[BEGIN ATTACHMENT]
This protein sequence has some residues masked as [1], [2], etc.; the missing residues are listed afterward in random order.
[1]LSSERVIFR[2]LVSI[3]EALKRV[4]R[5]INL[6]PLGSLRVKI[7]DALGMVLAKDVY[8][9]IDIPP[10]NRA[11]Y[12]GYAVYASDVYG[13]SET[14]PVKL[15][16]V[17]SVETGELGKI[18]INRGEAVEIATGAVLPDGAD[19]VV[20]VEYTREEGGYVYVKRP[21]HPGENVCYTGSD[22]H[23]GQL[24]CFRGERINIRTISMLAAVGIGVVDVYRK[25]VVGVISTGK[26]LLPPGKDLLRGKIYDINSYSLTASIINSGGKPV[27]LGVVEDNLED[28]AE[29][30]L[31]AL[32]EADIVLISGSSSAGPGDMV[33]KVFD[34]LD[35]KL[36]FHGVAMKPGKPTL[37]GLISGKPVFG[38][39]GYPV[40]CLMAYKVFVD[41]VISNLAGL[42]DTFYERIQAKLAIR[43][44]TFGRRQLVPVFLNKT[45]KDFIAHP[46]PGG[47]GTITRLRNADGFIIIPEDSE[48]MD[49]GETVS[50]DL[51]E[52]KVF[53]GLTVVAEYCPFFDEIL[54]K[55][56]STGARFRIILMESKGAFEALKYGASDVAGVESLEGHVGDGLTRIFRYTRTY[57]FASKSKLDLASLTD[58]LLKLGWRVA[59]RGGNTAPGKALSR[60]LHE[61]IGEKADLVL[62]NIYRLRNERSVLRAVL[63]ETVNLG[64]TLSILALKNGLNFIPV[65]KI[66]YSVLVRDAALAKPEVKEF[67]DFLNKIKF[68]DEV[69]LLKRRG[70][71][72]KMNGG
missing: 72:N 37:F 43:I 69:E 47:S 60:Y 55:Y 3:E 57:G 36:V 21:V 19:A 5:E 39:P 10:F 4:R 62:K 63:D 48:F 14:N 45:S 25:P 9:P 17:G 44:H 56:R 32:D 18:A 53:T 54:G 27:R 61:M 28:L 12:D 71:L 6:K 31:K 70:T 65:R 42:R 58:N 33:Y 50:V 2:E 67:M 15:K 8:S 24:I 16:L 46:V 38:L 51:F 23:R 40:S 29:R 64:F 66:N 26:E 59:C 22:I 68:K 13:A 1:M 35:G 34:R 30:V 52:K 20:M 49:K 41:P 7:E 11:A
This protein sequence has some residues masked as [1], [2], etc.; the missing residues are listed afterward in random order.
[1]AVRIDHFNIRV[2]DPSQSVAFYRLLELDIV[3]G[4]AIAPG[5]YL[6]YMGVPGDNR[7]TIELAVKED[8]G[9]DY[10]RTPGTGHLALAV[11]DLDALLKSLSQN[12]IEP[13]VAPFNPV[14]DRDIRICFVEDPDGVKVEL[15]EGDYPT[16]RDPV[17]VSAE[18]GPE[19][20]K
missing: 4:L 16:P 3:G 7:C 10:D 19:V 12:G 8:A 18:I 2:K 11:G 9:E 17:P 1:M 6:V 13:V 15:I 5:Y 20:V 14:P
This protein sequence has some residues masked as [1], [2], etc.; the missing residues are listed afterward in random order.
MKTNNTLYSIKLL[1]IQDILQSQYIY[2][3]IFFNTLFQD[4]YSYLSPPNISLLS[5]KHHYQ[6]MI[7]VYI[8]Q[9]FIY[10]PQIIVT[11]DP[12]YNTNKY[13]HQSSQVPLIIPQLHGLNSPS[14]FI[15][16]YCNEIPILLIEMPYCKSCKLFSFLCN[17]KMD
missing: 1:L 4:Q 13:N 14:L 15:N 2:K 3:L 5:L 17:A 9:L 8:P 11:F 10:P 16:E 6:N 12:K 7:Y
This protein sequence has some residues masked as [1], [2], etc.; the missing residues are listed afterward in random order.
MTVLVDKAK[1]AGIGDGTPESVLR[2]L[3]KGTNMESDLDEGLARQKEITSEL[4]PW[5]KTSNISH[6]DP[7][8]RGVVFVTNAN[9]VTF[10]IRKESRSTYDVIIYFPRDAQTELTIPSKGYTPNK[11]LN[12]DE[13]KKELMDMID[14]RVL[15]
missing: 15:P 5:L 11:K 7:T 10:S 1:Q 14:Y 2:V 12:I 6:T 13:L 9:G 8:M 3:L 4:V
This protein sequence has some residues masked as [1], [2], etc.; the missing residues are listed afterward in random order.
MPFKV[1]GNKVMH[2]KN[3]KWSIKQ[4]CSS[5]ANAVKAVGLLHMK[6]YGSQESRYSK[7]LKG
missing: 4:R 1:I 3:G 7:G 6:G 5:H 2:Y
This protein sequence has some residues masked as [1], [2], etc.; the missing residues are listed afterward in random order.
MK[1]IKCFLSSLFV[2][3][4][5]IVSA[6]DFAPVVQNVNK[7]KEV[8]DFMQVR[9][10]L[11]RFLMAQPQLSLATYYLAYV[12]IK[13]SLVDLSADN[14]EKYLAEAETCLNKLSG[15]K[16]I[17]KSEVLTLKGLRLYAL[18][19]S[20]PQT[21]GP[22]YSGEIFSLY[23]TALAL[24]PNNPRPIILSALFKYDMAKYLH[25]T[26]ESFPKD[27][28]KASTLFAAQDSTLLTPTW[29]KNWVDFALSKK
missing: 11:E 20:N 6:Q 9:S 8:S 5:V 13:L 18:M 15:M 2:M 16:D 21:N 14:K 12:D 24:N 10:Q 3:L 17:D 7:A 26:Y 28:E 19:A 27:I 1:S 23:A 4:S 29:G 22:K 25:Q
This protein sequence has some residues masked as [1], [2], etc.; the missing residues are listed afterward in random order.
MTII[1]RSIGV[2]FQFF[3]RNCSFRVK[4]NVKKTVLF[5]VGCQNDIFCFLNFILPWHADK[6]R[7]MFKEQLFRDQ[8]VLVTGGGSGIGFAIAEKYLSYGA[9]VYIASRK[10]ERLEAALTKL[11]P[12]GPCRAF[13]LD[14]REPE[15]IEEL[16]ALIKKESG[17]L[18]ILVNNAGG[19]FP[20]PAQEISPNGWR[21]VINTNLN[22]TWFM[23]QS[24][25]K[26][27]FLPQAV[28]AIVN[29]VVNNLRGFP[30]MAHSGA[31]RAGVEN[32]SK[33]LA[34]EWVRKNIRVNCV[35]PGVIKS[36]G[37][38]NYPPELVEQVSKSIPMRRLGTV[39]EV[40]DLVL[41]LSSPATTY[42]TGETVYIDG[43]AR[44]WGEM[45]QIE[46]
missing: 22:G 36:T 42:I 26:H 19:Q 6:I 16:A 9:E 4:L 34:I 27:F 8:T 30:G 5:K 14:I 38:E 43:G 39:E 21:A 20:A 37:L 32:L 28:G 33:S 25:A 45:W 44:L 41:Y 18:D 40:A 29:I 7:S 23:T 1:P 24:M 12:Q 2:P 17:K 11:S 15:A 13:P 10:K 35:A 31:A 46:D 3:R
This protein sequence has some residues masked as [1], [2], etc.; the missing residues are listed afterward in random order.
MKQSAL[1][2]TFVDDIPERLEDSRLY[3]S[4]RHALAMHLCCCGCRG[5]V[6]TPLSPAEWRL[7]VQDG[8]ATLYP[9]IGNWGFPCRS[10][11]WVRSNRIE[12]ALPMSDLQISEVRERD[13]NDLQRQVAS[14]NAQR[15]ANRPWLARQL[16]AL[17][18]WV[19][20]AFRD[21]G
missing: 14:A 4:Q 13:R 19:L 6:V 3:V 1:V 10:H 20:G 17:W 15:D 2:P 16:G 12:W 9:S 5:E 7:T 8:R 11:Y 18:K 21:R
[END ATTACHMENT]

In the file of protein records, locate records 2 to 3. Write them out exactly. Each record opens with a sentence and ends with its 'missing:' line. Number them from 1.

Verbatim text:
This protein sequence has some residues masked as [1], [2], etc.; the missing residues are listed afterward in random order.
[1]AVRIDHFNIRV[2]DPSQSVAFYRLLELDIV[3]G[4]AIAPG[5]YL[6]YMGVPGDNR[7]TIELAVKED[8]G[9]DY[10]RTPGTGHLALAV[11]DLDALLKSLSQN[12]IEP[13]VAPFNPV[14]DRDIRICFVEDPDGVKVEL[15]EGDYPT[16]RDPV[17]VSAE[18]GPE[19][20]K
missing: 4:L 16:P 3:G 7:C 10:D 19:V 12:G 8:A 18:I 2:K 11:G 9:E 17:P 1:M 6:V 13:V 15:I 5:Y 20:V 14:P
This protein sequence has some residues masked as [1], [2], etc.; the missing residues are listed afterward in random order.
MKTNNTLYSIKLL[1]IQDILQSQYIY[2][3]IFFNTLFQD[4]YSYLSPPNISLLS[5]KHHYQ[6]MI[7]VYI[8]Q[9]FIY[10]PQIIVT[11]DP[12]YNTNKY[13]HQSSQVPLIIPQLHGLNSPS[14]FI[15][16]YCNEIPILLIEMPYCKSCKLFSFLCN[17]KMD
missing: 1:L 4:Q 13:N 14:L 15:N 2:K 3:L 5:L 17:A 9:L 8:P 11:F 10:P 16:E 6:N 12:K 7:Y